Historic Buildings Link Past, Present and Future
As Americans, we take great pride in our country's history. It's our history that teaches and helps define us. And as the author Pearl S. Buck once said, "One faces the future with one's past."
The U.S. General Services Administration, a federal agency usually thought of as the government's procurement arm and landlord, in fact plays a critical role in preserving the legacy buildings that stand as symbols of our national ideals, and indeed, reflect the sprit of America.
The oldest buildings in GSA's inventory date back to 1810.They include stately custom houses, post offices and office buildings constructed of simple brick and stone. In fact, 8 percent of GSA's historic buildings were constructed before 1900. Most are still in use, meaning they are a bridge to the past as well as the future.
Some of the greatest structures were created between 1900 and 1941. These were years of incredible progress in technology, civic planning, and American emergence as a leader in Western popular culture.
More than half the historic buildings in GSA's inventory were constructed during the Great Depression. When President Truman signed GSA into law in 1949 to bring federal procurement and building management under one roof, a decision was made not to allow progress to diminish the beauty of what already existed.
U.S. Historic buildings occupy about 25 percent of GSA's federally owned space. Our tenant agencies include most of the entities that conduct the public's business: the U.S. Courts, the Social Security Administration, the Department of Health and Human Services, the Internal Revenue Service, and many more.
GSA's historic preservation program supports the integrity and reuse of historic buildings that the agency owns, leases and has the opportunity to acquire. We are responsible for keeping them functional, safe, and efficient, all while being mindful that they are links to our uniquely American heritage.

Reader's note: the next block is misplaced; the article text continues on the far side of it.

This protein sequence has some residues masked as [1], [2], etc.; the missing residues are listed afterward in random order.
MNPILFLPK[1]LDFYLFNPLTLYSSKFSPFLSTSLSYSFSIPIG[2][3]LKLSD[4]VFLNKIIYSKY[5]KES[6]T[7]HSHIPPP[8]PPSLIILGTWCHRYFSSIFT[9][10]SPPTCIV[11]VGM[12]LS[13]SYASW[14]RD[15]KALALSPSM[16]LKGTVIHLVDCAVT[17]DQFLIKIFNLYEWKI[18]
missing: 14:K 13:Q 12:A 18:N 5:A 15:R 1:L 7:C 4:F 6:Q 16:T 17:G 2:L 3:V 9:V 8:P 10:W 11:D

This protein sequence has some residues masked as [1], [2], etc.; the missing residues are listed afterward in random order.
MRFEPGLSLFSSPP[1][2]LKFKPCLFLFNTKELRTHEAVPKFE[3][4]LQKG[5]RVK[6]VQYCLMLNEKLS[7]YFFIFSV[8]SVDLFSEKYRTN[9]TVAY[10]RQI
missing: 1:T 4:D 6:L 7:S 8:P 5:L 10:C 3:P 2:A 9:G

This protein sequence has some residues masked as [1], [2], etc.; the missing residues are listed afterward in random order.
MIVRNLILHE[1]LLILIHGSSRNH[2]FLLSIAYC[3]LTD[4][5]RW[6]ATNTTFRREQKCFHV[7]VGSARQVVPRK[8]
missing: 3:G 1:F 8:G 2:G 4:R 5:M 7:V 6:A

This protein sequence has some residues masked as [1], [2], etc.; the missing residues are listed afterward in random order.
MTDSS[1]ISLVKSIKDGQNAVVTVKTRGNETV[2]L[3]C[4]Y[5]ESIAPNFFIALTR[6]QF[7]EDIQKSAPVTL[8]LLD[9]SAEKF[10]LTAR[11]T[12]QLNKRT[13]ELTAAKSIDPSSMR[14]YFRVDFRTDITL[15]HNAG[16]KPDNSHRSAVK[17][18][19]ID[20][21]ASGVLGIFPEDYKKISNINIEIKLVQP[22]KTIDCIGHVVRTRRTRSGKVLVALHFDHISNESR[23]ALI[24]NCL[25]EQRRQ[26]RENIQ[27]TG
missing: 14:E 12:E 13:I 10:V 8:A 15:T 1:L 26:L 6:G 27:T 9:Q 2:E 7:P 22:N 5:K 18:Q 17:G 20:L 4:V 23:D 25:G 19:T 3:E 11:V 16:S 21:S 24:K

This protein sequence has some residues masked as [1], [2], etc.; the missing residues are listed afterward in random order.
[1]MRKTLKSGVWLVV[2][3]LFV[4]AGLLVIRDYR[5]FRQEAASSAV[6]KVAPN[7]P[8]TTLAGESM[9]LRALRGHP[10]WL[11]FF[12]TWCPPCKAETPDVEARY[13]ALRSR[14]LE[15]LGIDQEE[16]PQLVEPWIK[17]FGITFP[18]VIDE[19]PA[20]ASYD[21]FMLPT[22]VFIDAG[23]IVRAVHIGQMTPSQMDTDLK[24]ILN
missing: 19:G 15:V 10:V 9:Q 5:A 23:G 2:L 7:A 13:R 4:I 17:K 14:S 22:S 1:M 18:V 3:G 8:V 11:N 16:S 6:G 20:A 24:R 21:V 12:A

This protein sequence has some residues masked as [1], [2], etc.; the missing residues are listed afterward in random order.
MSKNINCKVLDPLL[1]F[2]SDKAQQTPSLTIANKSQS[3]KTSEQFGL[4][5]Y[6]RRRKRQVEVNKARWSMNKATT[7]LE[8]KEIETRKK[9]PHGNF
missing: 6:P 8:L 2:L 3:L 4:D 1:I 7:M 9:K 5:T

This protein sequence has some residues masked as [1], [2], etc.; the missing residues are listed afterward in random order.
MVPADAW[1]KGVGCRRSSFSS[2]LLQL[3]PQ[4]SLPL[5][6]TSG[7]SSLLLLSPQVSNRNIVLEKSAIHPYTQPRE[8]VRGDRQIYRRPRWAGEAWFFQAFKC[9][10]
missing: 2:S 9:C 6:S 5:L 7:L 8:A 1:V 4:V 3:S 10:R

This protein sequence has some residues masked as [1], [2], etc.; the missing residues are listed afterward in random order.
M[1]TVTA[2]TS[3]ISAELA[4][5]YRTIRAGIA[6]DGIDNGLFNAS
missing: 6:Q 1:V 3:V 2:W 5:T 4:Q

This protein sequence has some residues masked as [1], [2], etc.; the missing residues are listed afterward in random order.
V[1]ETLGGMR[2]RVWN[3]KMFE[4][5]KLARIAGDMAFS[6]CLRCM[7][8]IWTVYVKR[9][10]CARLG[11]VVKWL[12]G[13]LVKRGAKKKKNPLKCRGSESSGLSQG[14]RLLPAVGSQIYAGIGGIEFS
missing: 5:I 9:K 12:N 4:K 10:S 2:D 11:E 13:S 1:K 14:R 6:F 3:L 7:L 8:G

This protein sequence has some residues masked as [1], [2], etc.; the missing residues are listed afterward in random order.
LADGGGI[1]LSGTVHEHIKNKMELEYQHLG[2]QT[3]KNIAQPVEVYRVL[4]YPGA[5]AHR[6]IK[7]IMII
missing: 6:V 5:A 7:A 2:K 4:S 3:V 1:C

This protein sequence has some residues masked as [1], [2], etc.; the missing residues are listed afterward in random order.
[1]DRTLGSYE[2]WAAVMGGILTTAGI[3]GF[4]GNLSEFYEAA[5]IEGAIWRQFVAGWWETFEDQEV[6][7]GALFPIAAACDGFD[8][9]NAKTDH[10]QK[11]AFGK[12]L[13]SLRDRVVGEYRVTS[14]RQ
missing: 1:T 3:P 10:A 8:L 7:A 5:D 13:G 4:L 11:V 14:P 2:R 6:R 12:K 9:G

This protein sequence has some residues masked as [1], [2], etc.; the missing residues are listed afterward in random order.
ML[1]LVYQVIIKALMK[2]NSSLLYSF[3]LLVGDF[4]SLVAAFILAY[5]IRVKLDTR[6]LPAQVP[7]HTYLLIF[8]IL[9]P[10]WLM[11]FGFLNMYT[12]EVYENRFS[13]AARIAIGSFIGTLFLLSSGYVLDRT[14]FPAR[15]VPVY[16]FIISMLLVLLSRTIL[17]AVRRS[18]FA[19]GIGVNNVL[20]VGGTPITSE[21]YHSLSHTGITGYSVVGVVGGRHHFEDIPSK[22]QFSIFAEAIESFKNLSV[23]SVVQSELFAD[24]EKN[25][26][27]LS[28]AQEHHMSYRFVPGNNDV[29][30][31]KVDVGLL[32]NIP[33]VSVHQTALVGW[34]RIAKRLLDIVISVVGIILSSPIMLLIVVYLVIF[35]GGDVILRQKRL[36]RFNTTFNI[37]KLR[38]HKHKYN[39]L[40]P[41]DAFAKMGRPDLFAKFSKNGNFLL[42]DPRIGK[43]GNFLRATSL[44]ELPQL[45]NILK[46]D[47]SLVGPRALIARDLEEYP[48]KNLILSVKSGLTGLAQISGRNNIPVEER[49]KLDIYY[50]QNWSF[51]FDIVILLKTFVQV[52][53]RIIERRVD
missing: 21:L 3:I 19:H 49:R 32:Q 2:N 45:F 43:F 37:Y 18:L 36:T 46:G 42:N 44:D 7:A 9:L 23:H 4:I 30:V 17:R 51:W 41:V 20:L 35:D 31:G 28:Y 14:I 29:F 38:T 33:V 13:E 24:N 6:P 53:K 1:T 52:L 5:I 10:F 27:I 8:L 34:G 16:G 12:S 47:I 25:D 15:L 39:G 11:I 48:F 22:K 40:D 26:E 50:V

The J.W. McCormack Federal Building renovation project in Boston is a good example. Meticulous attention has been paid to preserving Depression-era historical details while the building has undergone a $78 million face-lift that includes environmental friendly systems and modern working conditions.
Another example is an exciting, on-going modernization project at the Eisenhower Executive Office Building. GSA's restoration of six rooms included uncovering decorative ceiling murals from the Gilded Age that were hidden under 21 coats of paint. In August, President and Mrs. Bush also presided over a ribbon cutting ceremony in the 1888 Secretary of War Suite.
These awesome and inspiring legacy buildings help define who we are as Americans and the heights to which we aspire. GSA is proud of its role as steward of these historic treasures and committed to preserving them for this generation and all that follow.
For more information, please visit: www.gsa.gov/historicpreservation
Jim Williams is Acting Administrator of the U.S. General Services Administration